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Readmission to a Nursing Home Following a Hospital Stay  

Nursing home residents sometimes have trouble returning to their nursing home following a hospital stay. This Fact Sheet helps explain how federal and state laws protect hospitalized residents who want to return to the same nursing home.

Nursing home residents have the right to return to their nursing home following a hospital stay if they still need nursing home care. This right exists whether or not a resident pays a fee to reserve his or her bed in the nursing home. However, if a resident does not pay to reserve the bed and the nursing home is full, he or she may have to wait until a bed becomes open at the facility. When a resident is ready to return from the hospital, all Georgia nursing homes must offer the resident the first available bed.

Before a resident is hospitalized, a Medicaid-certified nursing home must give the resident and a family member or legal representative written information describing its bed hold policy and the resident's right to return to the first available bed.

In Georgia, Medicaid will pay a nursing home to reserve a bed for a Medicaid resident during a hospital stay of up to 7 days. The following information explains your rights if you choose to pay to reserve the bed beyond the 7 days or if you choose not to pay to reserve your bed beyond the 7 day hospital stay.


(Medicare & private pay residents only)

State and federal law provide that when a resident must temporarily leave a nursing home for hospital care, the nursing home is required to provide the resident an opportunity to reserve the bed. You will be responsible for paying the bed rate per day.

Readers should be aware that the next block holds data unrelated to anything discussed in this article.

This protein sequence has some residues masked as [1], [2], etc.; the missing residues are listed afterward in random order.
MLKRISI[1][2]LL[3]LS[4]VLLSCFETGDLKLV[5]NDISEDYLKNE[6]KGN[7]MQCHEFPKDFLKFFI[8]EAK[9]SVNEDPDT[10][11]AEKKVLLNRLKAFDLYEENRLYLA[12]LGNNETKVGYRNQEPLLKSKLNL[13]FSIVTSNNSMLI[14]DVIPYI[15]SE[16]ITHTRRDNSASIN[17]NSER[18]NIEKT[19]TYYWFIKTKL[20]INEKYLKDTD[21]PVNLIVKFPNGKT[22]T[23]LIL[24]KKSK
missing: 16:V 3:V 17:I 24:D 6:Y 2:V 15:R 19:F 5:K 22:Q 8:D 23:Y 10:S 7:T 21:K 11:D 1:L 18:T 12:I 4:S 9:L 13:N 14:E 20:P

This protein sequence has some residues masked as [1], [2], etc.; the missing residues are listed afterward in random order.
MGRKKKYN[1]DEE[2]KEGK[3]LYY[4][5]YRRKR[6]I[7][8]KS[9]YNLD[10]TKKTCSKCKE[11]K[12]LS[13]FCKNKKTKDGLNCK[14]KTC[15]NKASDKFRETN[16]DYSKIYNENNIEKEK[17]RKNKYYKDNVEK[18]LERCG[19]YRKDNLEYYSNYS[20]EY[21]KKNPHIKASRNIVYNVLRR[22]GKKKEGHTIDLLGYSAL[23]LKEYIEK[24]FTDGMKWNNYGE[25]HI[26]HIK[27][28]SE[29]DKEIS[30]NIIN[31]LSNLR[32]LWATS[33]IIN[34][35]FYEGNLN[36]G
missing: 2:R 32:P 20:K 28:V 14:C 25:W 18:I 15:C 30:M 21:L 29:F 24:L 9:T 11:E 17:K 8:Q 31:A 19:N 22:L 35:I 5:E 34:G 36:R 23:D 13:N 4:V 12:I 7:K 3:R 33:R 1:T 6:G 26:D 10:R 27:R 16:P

When a nursing home resident is hospitalized, the resident or resident's representative should discuss the bed holding policy with the home's administrator. The resident's physician should also be contacted immediately to determine as accurately as possible the length of hospitalization. If the hospital stay is likely to be lengthy, it may be financially unwise or impossible to hold the bed.


The right to the next available bed means that a resident awaiting discharge from a hospital (or temporarily place in another nursing home) has the right to be readmitted before the nursing home can admit persons on the waiting list. Exceptions to this rule may occur if a bed becomes available in a room occupied by members of the opposite sex.


If a resident does not pay to hold the bed, State and federal laws give him or her the right to return to the first available bed.

If the resident does not pay to hold the bed, the resident or family member should notify the nursing home immediately that the resident wants to return to the first available bed. It is a good idea to make this request in writing. If a bed is available and the resident's care needs can still be met by the nursing home, the resident must be readmitted when discharged from the hospital, even if the bed was not reserved. However, if a bed is not available when the resident is ready to be discharged from the hospital, the resident may need to go to another nursing home until the next proper opening in the original nursing homes occurs.

If you experience problems as a result of a temporary hospital leave from a nursing home, contact your local ombudsman office for assistance.


The information contained in this web site applies only to GEORGIA, USA. It is intended only as INFORMATION and does not constitute legal ADVICE, nor does reading, downloading or otherwise using this site create an attorney-client relationship.  Anyone seeking specific legal advice should contact an attorney licensed in the appropriate state, and should never rely upon the information provided herein, or any other web site, for that matter.